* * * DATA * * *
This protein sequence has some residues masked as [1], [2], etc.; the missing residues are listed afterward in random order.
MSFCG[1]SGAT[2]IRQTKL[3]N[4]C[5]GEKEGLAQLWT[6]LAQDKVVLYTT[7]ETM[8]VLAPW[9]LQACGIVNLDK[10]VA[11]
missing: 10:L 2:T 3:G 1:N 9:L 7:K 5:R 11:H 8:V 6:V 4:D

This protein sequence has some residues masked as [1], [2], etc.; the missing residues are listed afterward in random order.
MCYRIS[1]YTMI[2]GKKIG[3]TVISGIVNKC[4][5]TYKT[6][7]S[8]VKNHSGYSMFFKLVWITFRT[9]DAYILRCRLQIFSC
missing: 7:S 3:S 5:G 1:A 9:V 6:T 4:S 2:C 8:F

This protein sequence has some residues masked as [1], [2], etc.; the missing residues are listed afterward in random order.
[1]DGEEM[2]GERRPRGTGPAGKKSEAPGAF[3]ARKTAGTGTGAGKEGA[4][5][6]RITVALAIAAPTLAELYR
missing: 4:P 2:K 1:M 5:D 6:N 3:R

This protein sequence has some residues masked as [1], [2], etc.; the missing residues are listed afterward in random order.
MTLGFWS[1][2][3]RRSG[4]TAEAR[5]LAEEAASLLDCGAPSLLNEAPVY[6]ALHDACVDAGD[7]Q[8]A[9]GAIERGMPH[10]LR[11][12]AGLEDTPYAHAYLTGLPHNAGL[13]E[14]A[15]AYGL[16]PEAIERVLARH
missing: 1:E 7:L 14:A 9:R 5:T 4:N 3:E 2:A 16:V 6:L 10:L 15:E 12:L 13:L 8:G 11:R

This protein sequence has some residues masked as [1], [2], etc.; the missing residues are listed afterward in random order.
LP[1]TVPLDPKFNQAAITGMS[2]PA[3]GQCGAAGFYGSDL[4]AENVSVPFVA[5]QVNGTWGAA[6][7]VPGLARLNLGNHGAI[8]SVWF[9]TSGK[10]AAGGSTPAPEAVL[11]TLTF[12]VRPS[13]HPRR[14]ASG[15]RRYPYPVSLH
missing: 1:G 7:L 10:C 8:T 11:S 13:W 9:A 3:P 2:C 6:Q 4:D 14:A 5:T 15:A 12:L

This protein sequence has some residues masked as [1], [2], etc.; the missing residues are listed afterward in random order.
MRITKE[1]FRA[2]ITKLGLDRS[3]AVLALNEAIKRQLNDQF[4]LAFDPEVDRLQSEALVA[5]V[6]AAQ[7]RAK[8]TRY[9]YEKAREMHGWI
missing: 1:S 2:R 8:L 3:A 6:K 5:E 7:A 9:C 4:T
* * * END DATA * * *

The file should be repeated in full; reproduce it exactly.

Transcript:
This protein sequence has some residues masked as [1], [2], etc.; the missing residues are listed afterward in random order.
MSFCG[1]SGAT[2]IRQTKL[3]N[4]C[5]GEKEGLAQLWT[6]LAQDKVVLYTT[7]ETM[8]VLAPW[9]LQACGIVNLDK[10]VA[11]
missing: 10:L 2:T 3:G 1:N 9:L 7:K 5:R 11:H 8:V 6:V 4:D

This protein sequence has some residues masked as [1], [2], etc.; the missing residues are listed afterward in random order.
MCYRIS[1]YTMI[2]GKKIG[3]TVISGIVNKC[4][5]TYKT[6][7]S[8]VKNHSGYSMFFKLVWITFRT[9]DAYILRCRLQIFSC
missing: 7:S 3:S 5:G 1:A 9:V 6:T 4:S 2:C 8:F

This protein sequence has some residues masked as [1], [2], etc.; the missing residues are listed afterward in random order.
[1]DGEEM[2]GERRPRGTGPAGKKSEAPGAF[3]ARKTAGTGTGAGKEGA[4][5][6]RITVALAIAAPTLAELYR
missing: 4:P 2:K 1:M 5:D 6:N 3:R

This protein sequence has some residues masked as [1], [2], etc.; the missing residues are listed afterward in random order.
MTLGFWS[1][2][3]RRSG[4]TAEAR[5]LAEEAASLLDCGAPSLLNEAPVY[6]ALHDACVDAGD[7]Q[8]A[9]GAIERGMPH[10]LR[11][12]AGLEDTPYAHAYLTGLPHNAGL[13]E[14]A[15]AYGL[16]PEAIERVLARH
missing: 1:E 7:L 14:A 9:R 5:T 4:N 3:E 2:A 16:V 6:L 10:L 15:E 12:L 13:L 8:G 11:R

This protein sequence has some residues masked as [1], [2], etc.; the missing residues are listed afterward in random order.
LP[1]TVPLDPKFNQAAITGMS[2]PA[3]GQCGAAGFYGSDL[4]AENVSVPFVA[5]QVNGTWGAA[6][7]VPGLARLNLGNHGAI[8]SVWF[9]TSGK[10]AAGGSTPAPEAVL[11]TLTF[12]VRPS[13]HPRR[14]ASG[15]RRYPYPVSLH
missing: 1:G 7:L 10:C 8:T 11:S 13:W 9:A 3:P 2:C 6:Q 4:D 14:A 5:T 15:A 12:L

This protein sequence has some residues masked as [1], [2], etc.; the missing residues are listed afterward in random order.
MRITKE[1]FRA[2]ITKLGLDRS[3]AVLALNEAIKRQLNDQF[4]LAFDPEVDRLQSEALVA[5]V[6]AAQ[7]RAK[8]TRY[9]YEKAREMHGWI
missing: 1:S 2:R 8:L 3:A 6:K 5:E 7:A 9:C 4:T